[Looks like I’m the Harbinger of Coronavirus—three cities I once lived in or near are having their turns in the crosshairs of COVID-19: Chicago, on the outskirts of whose Greater Metro Area I was born and raised; New Orleans, where I spent my undergrad years and did a lot of growing up; and New York City, where I not so long ago passed several years as a law school professor and administrator. It’s almost too much to bear pondering for very long. This continues to be a Deadly Serious Matter, but I’m a blogger, not (regretfully) an heroic and much-beleaguered doctor, nurse, or EMT. All I’m equipped to do is hold up a mirror to our Current Suboptimal Situation and maybe help find humor where we can. Thanks for reading.]

Author and Nobel laureate Thomas Mann, in his magisterial (literary-speak for Very Difficult to Get Through) 1924 novel, The Magic Mountain, asserts that we have it all wrong. Time does not fly when you’re having fun—just the opposite.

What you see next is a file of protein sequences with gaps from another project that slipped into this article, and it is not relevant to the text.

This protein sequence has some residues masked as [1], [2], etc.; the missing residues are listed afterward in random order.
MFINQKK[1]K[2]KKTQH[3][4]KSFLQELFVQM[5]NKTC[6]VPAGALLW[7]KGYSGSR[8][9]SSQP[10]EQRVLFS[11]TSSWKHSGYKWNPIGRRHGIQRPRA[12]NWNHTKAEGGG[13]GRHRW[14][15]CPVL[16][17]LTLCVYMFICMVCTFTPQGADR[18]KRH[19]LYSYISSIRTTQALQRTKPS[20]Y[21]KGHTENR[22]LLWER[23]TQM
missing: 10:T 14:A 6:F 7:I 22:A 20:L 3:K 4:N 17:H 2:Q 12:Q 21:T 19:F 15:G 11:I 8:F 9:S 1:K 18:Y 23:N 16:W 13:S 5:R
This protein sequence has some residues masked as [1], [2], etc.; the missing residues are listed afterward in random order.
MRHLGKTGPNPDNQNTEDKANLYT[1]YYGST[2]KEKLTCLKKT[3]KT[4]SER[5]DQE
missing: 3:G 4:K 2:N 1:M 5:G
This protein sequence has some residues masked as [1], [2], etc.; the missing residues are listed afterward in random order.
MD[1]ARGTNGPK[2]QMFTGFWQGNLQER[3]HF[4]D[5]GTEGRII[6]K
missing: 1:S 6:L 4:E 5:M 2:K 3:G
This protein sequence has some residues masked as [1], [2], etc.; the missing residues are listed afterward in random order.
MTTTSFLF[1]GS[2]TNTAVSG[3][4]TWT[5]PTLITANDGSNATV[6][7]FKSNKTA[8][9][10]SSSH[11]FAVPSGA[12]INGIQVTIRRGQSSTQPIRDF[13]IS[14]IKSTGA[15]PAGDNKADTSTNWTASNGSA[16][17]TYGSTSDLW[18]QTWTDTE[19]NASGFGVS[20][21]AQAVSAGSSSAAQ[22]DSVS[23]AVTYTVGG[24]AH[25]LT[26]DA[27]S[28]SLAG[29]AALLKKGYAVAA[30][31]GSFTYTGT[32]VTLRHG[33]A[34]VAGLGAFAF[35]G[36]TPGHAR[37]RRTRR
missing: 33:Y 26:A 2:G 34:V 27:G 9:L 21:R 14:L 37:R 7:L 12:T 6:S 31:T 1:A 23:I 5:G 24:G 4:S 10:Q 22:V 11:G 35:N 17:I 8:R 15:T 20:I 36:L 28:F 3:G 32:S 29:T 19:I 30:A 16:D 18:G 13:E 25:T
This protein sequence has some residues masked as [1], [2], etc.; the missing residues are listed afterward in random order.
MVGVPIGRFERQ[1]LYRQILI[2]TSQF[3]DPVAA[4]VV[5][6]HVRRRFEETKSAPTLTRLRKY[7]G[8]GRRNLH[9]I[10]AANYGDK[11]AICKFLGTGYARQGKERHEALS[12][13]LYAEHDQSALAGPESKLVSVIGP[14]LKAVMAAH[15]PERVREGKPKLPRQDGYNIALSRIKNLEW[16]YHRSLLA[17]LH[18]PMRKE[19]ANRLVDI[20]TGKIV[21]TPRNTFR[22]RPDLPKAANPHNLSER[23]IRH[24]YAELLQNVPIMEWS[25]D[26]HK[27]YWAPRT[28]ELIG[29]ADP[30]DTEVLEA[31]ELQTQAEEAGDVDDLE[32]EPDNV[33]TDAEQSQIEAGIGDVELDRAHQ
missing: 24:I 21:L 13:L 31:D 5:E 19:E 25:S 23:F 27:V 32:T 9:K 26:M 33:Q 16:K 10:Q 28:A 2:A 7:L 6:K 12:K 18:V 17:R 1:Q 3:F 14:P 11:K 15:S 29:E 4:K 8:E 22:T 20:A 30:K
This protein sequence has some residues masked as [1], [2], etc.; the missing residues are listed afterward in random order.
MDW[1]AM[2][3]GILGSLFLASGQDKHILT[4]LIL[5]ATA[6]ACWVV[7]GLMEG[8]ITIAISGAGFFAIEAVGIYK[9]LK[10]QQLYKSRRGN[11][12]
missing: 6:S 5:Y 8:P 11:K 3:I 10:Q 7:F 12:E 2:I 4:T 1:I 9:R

“Great spaces of time passed in unbroken uniformity tend to shrink together in a way to make the heart stop beating for fear; when one day is like all the others, then they are all like one; complete uniformity would make the longest life seem short, and as though it had stolen away from us unawares.”

Yeah, not so much. Certainly not my experience during Life in the Time of Corona, where minutes hang like hours. Maybe like decades. I should note that Herr Mann a) was writing in 1924, b) set his book in a Swiss tuberculosis sanitarium, and c) was a German. All this may explain a lot. Maybe not.

So once again for lack of anything better to write about in these Peculiar and Dangerous Times, here are journal entries from my Hemi-Demi-Semi-Quarantine.

Sunday, 22 March

Zzzzzzzzzzzzz… <write blog post>

Monday, 23 March

Kay-Kay and I have now completed naming of Every Living Thing out our back windows. There are very many of them—we live in the woods and on a lake—so this was a substantial effort. Oscar Otter. Milton Muskrat. Corbin, Coretta, and Claudius, the three cormorants that hang out on a deadfall off of our dock. Admittedly, it’s tough telling two dozen female red-wing blackbirds apart.

But hey, we’ve got nothing but Too Much Time on Our Hands! And according to Styx, who played my high school in ’74 and are therefore authoritative, it’s ticking away with my sanity. It’s hard to believe such a calamity…

Tuesday, 24 March